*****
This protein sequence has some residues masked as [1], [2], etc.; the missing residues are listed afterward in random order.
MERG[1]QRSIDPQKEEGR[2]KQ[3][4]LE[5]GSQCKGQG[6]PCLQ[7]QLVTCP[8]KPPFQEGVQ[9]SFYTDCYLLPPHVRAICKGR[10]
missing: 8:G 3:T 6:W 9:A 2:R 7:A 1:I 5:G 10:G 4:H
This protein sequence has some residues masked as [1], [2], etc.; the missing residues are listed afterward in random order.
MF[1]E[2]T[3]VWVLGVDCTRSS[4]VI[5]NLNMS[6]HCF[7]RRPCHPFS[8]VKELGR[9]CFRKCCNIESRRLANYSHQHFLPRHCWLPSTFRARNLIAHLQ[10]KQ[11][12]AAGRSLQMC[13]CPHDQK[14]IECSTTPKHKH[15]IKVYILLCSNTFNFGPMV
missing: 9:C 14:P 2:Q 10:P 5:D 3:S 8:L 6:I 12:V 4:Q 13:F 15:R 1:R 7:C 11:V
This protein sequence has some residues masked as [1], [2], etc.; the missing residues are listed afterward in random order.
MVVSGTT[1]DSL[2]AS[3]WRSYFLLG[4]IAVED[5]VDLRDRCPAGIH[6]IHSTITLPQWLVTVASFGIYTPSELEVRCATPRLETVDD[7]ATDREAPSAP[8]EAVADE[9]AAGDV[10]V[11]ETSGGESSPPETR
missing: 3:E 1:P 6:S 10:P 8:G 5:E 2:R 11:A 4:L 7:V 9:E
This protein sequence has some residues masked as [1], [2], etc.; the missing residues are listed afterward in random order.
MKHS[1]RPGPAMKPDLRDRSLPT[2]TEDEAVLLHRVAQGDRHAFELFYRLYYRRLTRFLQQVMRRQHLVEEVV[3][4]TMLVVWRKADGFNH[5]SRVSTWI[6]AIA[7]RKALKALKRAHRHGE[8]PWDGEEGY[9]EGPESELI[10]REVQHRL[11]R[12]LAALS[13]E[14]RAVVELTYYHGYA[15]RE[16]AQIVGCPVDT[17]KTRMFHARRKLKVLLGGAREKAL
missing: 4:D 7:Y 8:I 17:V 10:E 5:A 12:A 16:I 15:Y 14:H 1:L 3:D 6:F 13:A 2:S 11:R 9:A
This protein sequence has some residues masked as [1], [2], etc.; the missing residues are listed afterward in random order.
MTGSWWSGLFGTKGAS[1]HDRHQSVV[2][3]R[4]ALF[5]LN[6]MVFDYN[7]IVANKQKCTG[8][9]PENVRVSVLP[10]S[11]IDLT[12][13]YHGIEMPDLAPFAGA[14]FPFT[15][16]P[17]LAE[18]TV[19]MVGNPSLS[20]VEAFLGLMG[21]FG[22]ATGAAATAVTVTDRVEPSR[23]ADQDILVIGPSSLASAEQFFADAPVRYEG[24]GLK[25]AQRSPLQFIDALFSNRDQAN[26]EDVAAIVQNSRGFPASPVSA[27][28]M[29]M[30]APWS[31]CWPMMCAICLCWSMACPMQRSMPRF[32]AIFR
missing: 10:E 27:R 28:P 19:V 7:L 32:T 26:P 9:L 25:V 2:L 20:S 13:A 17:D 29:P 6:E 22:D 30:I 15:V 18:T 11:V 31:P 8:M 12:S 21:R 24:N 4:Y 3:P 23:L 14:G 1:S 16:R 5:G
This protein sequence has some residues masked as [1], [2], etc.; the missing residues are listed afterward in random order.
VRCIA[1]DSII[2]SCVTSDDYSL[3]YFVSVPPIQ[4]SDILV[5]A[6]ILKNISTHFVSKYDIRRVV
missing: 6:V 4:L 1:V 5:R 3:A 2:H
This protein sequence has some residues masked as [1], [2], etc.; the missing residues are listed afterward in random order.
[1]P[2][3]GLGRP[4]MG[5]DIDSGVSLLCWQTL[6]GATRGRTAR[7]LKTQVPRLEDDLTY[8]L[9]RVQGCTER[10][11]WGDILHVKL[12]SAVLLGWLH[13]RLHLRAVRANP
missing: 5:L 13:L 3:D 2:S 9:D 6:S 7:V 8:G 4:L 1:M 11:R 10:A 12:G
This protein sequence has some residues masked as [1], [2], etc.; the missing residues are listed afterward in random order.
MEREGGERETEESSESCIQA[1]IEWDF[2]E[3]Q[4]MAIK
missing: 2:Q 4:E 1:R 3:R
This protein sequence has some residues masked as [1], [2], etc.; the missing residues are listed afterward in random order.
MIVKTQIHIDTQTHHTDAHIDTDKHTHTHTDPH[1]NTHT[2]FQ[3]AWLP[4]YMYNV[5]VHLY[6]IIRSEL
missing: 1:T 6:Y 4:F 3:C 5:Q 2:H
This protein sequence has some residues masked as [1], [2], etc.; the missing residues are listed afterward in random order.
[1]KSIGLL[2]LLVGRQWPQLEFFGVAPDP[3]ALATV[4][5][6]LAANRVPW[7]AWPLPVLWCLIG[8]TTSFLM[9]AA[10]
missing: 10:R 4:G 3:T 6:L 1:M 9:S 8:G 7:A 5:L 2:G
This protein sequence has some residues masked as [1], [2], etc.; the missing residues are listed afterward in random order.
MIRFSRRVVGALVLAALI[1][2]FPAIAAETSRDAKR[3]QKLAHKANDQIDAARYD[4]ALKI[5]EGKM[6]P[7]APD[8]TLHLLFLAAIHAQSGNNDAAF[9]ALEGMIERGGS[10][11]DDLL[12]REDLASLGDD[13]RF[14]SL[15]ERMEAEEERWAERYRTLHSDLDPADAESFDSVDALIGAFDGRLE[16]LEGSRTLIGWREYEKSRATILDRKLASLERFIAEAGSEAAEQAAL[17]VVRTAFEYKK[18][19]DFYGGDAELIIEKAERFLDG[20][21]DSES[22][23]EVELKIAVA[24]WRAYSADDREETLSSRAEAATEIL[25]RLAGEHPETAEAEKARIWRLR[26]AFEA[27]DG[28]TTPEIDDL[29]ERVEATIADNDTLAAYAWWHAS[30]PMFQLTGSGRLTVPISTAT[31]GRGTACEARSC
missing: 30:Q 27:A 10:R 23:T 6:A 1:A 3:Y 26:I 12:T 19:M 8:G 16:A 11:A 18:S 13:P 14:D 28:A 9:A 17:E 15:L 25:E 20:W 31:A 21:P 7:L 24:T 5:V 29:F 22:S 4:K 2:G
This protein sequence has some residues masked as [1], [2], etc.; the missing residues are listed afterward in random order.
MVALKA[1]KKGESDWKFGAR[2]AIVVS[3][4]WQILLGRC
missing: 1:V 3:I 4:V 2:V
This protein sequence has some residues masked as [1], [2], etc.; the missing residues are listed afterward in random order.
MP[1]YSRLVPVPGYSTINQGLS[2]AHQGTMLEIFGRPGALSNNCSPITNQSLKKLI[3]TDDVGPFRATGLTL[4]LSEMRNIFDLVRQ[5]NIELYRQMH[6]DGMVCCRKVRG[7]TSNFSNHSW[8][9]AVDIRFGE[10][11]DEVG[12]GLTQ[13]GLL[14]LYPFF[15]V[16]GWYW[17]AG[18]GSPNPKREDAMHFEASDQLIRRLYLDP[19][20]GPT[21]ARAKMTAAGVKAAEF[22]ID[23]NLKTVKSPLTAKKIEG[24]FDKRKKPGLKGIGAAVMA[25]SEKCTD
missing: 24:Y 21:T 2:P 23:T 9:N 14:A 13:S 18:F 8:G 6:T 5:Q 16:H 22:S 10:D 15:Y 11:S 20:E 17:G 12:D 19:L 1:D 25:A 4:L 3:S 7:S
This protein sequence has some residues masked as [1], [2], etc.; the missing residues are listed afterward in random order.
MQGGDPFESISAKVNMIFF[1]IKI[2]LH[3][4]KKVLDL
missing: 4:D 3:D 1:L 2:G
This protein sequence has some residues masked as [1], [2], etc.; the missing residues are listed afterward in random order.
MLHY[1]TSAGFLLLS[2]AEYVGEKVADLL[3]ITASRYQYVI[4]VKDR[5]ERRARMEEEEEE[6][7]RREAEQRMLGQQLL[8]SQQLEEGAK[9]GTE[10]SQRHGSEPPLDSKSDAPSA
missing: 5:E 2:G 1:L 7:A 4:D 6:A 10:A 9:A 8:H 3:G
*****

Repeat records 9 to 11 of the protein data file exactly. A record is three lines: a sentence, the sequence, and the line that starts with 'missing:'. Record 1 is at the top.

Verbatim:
This protein sequence has some residues masked as [1], [2], etc.; the missing residues are listed afterward in random order.
MIVKTQIHIDTQTHHTDAHIDTDKHTHTHTDPH[1]NTHT[2]FQ[3]AWLP[4]YMYNV[5]VHLY[6]IIRSEL
missing: 1:T 6:Y 4:F 3:C 5:Q 2:H
This protein sequence has some residues masked as [1], [2], etc.; the missing residues are listed afterward in random order.
[1]KSIGLL[2]LLVGRQWPQLEFFGVAPDP[3]ALATV[4][5][6]LAANRVPW[7]AWPLPVLWCLIG[8]TTSFLM[9]AA[10]
missing: 10:R 4:G 3:T 6:L 1:M 9:S 8:G 7:A 5:L 2:G
This protein sequence has some residues masked as [1], [2], etc.; the missing residues are listed afterward in random order.
MIRFSRRVVGALVLAALI[1][2]FPAIAAETSRDAKR[3]QKLAHKANDQIDAARYD[4]ALKI[5]EGKM[6]P[7]APD[8]TLHLLFLAAIHAQSGNNDAAF[9]ALEGMIERGGS[10][11]DDLL[12]REDLASLGDD[13]RF[14]SL[15]ERMEAEEERWAERYRTLHSDLDPADAESFDSVDALIGAFDGRLE[16]LEGSRTLIGWREYEKSRATILDRKLASLERFIAEAGSEAAEQAAL[17]VVRTAFEYKK[18][19]DFYGGDAELIIEKAERFLDG[20][21]DSES[22][23]EVELKIAVA[24]WRAYSADDREETLSSRAEAATEIL[25]RLAGEHPETAEAEKARIWRLR[26]AFEA[27]DG[28]TTPEIDDL[29]ERVEATIADNDTLAAYAWWHAS[30]PMFQLTGSGRLTVPISTAT[31]GRGTACEARSC
missing: 30:Q 27:A 10:R 23:T 6:A 1:A 3:Y 26:I 12:T 19:M 8:G 16:A 11:A 18:S 13:P 14:D 28:A 9:A 17:E 15:L 25:E 20:W 31:A 21:P 7:L 24:T 5:V 29:F 22:S 4:K 2:G